We speak to Respawn about PC support for their sweet-looking new mech game.
By Patrick Stafford on June 13, 2013 at 4:54 pm
Titanfall, the mech-based multiplayer game from Respawn Entertainment, will feature dedicated servers and local support for Australian players, the company’s community manager confirmed with games.on.net at E3 today.
However, it remains yet to be confirmed whether players will be able to host their own servers, although community manager Abbie Heppe said PC players could potentially see modding support down the line.
“From what we’ve been told, [support] will be worldwide,” she said, in reference to local servers. “Wherever the game is supported.”
Heppe said she was unable to confirm at this point whether players will be able to host their own servers, although said the PC community is “incredibly important” to the company, and even said the game has been planned for the PC from day one.
Such focus on the PC platform is unsurprising, but definitely welcome. Respawn is populated with ex-Infinity Ward developers, whose golden child Call of Duty was originally based on the PC. Respawn is even running on a modified version of the Source engine, which Heppe says could possibly lead to mod support.
“We’re not quite at a point where we’re talking about any of that stuff yet. But we’re using Source, and that’s a crazy modding engine…so I would hope.”
As for the game itself, games.on.net viewed a behind-the-scenes demo on the E3 show floor, which was essentially a live game played on the same map shown during the Microsoft press conference (the game was populated by Respawn players in the next room).
This is a fast-paced action game, but beyond that, it simply looks fun. While the ground-based action looks nice and smooth in and of itself, the ability to use a jetpack to run and bounce off of walls simply adds a new level of complexity – and plenty of fun, spontaneous moments.
We saw several instances of this during the game itself when a player would attempt to reach a certain point, only to be stopped by a fellow player utilizing a jetpack to leap above them and cut them down.
Then, of course, the Titans themselves. These machines are constantly being prepared for the players by drop ships, and can be called down once they are ready. However, fulfilling certain objectives or tasks can help reduce that cool down period.
Once the mechs – or Titans – are on the ground, players can either choose to enter them to access more firepower, or simply have them follow them around – sort of like a big, giant mechanical pet. They can even ride them.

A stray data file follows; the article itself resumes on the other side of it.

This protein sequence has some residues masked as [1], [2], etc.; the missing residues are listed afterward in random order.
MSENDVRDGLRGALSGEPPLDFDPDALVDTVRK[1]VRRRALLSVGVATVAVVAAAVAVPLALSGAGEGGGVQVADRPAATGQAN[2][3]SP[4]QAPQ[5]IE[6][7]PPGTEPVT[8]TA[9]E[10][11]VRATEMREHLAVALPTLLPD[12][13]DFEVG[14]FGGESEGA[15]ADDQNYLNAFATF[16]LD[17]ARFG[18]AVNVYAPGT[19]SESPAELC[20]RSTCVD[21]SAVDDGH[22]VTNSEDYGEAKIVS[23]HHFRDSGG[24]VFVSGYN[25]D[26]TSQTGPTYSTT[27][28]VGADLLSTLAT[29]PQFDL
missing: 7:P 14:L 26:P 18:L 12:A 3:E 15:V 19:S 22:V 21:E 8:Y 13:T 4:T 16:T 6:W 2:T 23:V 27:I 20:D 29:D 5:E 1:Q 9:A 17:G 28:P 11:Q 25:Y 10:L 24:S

The consequences of this multi-layered gameplay system are twofold: the combat never seems boring, as you’re always guaranteed a gameplay-style shift when your mech arrives, and is also completely chaotic. The good kind of chaotic.
It helps the game has been infused with single-player elements, such as a background and story. The game starts with a type of loading screen which shows the player with a group of fellow soldiers in a drop ship – you’re being told to defend a ship as it refuels in order to “save the fleet”. Whatever that means.
It’s hard to put the story in context given Respawn isn’t saying anything more, but it’s nice to see more narrative placed in a multiplayer game, even if it’s to add a sense of place and context. It certainly adds to the grandiose nature of the whole experience.
But more importantly, this game simply looks fun. The level design is clearly built to accommodate the jumping mechanic, with lots of high buildings and strategically placed walls. There also appeared to be some type of cloaking mechanic, insinuating more skills and abilities to be revealed further before the game’s launch.
Even the animations are a joy. We never grew tired of seeing a mech waste another Titan, grab the pilot inside and throw him or her across the length of the battlefield.
The ending of each match also brings its own delight. When the game mode ends, players are given a certain amount of time in order to enter some drop ships. It’s a good time to pick off some last enemies, but the losing team will be making sure that you don’t get away. In our demo, our lead player barely escaped with his life.
(The XP bonus achievement for reaching the drop ship? “Get to the chopper”. Nice.)
This was a hands-off demo, but damn, we wish it wasn’t. This looks incredibly fun to play. It’s refreshing to see such an innovative take on multiplayer shooters — and with all signs pointing to PC support, Titanfall should be on any PC player’s calendar for 2014.